Government told him if he wanted access to town, he'd have to move. So, this incredible man and father built his own road.
A dedicated father in Kandhamal, India has created positive waves around the world for single-handedly constructing a five-mile-long road to connect his village to the main road in the next town—so his sons could be the first people in his family to attend school.
One of the most oft-repeated arguments presented in favor of the necessity of taxation is that of roads.
"But who would build the roads?"
This question has been asked repeatedly by those who defend taxation as a means to facilitate human travel.
All too often, those who make this argument will claim—incorrectly—that government builds roads. However, roads are not built by governments. Roads are built by private citizens who've been given a government contract to build them.
Often times, due to the inherently corrupt nature of government contracts and backdoor deals, the citizens are fleeced as they pay high prices for inexperienced companies to build substandard roads that fail in only a few years.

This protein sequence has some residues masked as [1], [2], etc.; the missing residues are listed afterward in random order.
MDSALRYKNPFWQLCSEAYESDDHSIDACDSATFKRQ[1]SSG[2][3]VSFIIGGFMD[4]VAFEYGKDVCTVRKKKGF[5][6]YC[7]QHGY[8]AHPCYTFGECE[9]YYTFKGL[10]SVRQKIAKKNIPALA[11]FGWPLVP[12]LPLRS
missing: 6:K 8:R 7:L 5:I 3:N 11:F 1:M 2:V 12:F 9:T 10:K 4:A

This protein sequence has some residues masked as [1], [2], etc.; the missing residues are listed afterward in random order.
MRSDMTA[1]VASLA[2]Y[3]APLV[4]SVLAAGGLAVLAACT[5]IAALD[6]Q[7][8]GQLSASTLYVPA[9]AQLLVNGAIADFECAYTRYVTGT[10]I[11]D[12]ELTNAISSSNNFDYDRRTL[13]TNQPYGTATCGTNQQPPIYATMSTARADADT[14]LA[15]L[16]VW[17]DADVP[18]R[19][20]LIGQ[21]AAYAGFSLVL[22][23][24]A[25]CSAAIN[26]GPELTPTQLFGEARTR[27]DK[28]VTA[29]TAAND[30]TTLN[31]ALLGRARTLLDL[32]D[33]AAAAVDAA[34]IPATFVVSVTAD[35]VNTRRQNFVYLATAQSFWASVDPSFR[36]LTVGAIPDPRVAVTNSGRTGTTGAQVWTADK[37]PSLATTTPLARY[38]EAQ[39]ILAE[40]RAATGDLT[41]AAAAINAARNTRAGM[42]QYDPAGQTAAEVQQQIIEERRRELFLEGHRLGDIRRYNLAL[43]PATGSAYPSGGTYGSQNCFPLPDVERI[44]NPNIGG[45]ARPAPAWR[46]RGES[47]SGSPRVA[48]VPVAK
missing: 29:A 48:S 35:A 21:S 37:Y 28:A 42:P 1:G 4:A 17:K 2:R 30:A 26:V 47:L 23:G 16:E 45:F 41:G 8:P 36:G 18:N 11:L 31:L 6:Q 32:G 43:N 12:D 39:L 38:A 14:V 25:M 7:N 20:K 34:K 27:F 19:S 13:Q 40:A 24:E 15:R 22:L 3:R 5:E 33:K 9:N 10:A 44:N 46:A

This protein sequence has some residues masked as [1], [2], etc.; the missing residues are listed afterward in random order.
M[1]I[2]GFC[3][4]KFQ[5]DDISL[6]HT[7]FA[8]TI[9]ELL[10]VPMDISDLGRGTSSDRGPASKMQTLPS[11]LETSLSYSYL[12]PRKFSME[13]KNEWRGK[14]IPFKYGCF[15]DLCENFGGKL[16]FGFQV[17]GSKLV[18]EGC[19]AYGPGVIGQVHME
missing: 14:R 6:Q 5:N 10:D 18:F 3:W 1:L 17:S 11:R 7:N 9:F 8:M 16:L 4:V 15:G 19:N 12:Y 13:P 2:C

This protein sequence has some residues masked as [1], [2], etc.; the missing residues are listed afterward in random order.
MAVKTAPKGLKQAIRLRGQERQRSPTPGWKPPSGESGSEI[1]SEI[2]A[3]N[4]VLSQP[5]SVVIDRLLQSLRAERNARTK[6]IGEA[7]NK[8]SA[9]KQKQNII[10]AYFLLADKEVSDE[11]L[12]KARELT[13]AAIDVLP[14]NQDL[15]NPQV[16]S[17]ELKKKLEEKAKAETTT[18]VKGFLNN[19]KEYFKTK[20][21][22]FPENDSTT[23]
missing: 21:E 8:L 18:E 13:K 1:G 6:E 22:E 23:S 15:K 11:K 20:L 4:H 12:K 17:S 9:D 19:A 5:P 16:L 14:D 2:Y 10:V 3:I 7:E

While substandard products from government contracts may seem like a waste of taxpayer dollars, many times, the money taken from citizens in the form of taxation never even builds those promised roads.
Jalandhar Nayak realized this problem years ago, so he took matters into his own hands. As the Times of India reported, Nayak, a vegetable seller, said that he never had access to education and seeing his children suffer in crossing the area forced him to take this step and clear the hillocks to make a pathway.
"My children found it hard to walk on the narrow and stony path while going to their school. I often saw them stumbling against the rocks and decided to carve a road through the mountain so that they can walk more easily," he told News World Odisha.